Last Updated on March 20, 2018

Yesterday morning I dropped Rachel off at a new school. Again.

I find it ironic that my child with high anxiety, autism, and apraxia—and the host of communication problems that come along with those needs—has switched schools several times in the past few years. Last year she started kindergarten in a public school. Leaving her there was hard. This year was harder. Doubts swirled in my mind. Did we do the right thing by moving? Will my girls be okay?

We’ve now moved to a new city. Yes, the move will be good for both girls, and Rachel’s new school seems more suited to her needs, but leaving her there this morning was like ripping off one of my arms. (And Rachel tried to keep it there with her…) She grasped me hard and held on with iron fingers. After dragging me into the potty with her, she pulled me toward a chair. Then the teacher took her hand and told me I could go.

Rachel disagreed. Loudly.

My heart swelled and pounded. A rock formed in my throat. I couldn’t leave her. That teacher was a stranger! Yes, she has worked in the school for years, but she was a stranger to Rachel and I. Leaving my baby there with her went against all my mothering instincts. I wanted to grab Rachel and run. I might have, except hubby was there with me. Before I could do anything crazy, he pulled me out the door. Rachel wailed. I burst into tears.

Hubby didn’t let go of my hand until we got into the car. At the time, I thought he was trying to comfort me. Perhaps he felt the need to restrain me…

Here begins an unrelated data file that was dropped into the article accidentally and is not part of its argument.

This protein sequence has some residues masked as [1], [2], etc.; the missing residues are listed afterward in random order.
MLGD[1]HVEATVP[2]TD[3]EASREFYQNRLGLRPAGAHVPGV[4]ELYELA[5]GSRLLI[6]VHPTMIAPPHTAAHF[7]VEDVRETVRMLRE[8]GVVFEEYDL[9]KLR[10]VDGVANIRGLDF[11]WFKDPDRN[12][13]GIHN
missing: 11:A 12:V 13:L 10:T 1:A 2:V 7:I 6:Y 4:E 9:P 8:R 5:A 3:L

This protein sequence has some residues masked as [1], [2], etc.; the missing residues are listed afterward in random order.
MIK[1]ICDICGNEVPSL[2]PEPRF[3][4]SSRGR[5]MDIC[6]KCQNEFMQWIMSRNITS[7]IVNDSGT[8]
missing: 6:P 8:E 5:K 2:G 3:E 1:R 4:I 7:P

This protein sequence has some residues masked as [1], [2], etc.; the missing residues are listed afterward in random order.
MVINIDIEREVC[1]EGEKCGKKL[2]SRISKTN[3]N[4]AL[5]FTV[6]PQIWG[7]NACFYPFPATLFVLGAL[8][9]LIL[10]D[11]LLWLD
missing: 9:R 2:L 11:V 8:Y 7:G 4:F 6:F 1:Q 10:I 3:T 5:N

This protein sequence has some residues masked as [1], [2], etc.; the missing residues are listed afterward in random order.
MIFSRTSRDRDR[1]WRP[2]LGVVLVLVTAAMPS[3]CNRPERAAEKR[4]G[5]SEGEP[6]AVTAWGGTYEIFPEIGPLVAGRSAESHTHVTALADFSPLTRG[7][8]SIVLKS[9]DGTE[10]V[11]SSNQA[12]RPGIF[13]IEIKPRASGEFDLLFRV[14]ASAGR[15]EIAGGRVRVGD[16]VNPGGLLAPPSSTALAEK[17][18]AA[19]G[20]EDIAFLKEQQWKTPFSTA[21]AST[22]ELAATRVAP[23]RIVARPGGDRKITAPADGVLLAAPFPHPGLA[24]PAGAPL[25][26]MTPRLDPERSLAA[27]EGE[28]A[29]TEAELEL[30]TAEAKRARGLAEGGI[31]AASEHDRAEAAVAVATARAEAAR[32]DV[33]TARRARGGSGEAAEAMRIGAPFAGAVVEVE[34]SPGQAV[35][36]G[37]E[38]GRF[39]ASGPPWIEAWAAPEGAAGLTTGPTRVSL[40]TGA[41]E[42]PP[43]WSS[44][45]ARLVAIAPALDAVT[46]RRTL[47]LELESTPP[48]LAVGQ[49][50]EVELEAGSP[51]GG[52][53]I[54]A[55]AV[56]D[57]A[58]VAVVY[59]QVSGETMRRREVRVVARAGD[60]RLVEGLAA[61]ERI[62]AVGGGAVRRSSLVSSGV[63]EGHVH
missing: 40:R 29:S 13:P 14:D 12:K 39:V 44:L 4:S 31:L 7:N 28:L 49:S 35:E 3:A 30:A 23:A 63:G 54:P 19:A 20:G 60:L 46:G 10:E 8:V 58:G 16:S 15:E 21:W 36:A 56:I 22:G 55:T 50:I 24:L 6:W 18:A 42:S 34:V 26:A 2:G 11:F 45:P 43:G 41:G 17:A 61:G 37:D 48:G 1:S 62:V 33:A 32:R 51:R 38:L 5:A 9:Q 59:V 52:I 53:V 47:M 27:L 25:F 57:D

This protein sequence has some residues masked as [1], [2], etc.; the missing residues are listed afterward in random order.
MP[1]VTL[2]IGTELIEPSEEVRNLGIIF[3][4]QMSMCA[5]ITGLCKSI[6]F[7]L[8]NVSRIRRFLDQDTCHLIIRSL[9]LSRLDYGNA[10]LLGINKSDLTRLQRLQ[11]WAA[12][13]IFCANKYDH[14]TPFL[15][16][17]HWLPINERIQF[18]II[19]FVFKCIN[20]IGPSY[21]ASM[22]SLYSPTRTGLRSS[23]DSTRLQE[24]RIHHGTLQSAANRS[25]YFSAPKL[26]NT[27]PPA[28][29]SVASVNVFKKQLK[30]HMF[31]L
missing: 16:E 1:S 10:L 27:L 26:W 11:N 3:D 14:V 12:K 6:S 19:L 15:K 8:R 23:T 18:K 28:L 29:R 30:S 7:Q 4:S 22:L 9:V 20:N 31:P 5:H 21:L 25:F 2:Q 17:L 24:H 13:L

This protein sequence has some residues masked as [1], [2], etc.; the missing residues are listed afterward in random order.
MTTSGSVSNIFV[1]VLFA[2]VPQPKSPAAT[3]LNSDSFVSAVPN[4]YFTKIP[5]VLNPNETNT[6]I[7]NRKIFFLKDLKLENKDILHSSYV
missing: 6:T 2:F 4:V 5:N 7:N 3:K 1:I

Raising children is the hardest job I’ve ever encountered. It seems strange to ignore my instinct to protect my daughter by leaving her at school with strangers. Yet, when I should be patient and loving, I am a grouch. Plus, I never seem to get things in the right order. When we go nowhere, I get her hair and teeth brushed. The first day of school, I forget to brush her teeth, can’t find the right hair brush, and her dress is two inches shorter on her than it was last week. I got pictures of eldest, but didn’t think about it for Rachel until I was weeping in the car.

BUT… If I were talking to me right now, I would tell myself to give me a break. So, I will tell you the same. Parent, give yourself a break. You are not perfect. Perhaps you didn’t accomplish your summer to-do list. Maybe you didn’t get those 10,000 pictures scrapbooked as you had planned. Maybe you worked more over the summer than you liked. Maybe you accidentally dyed your child’s white first-day-of-school shirt a lovely mélange of orange and pink. Take a breath. Do your best. Start new each day. Hug your kids. Brush their teeth tomorrow… And good luck with the beginning of school. It will probably be summer again before we know it.

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  1. So true, Jenn–and great post. Praying God does amazing things in your new locale, and for all of you as you adjust.

  2. Jenn, I understand exactly where you're coming from! I never questioned myself or my decisions as much in my entire life since I have since I became a mom. Having a child with delays and special needs puts a little more pressure and a few more kinks. I have been changing diapers for the past four years, enjoying seeing joy through my children's eyes, and, on the side, picking up some speech therapy tips everywhere I can to help my daughter with her speech delay. Every day is an adventure and rollercoaster, but we try to keep it fun! Good luck in your new place.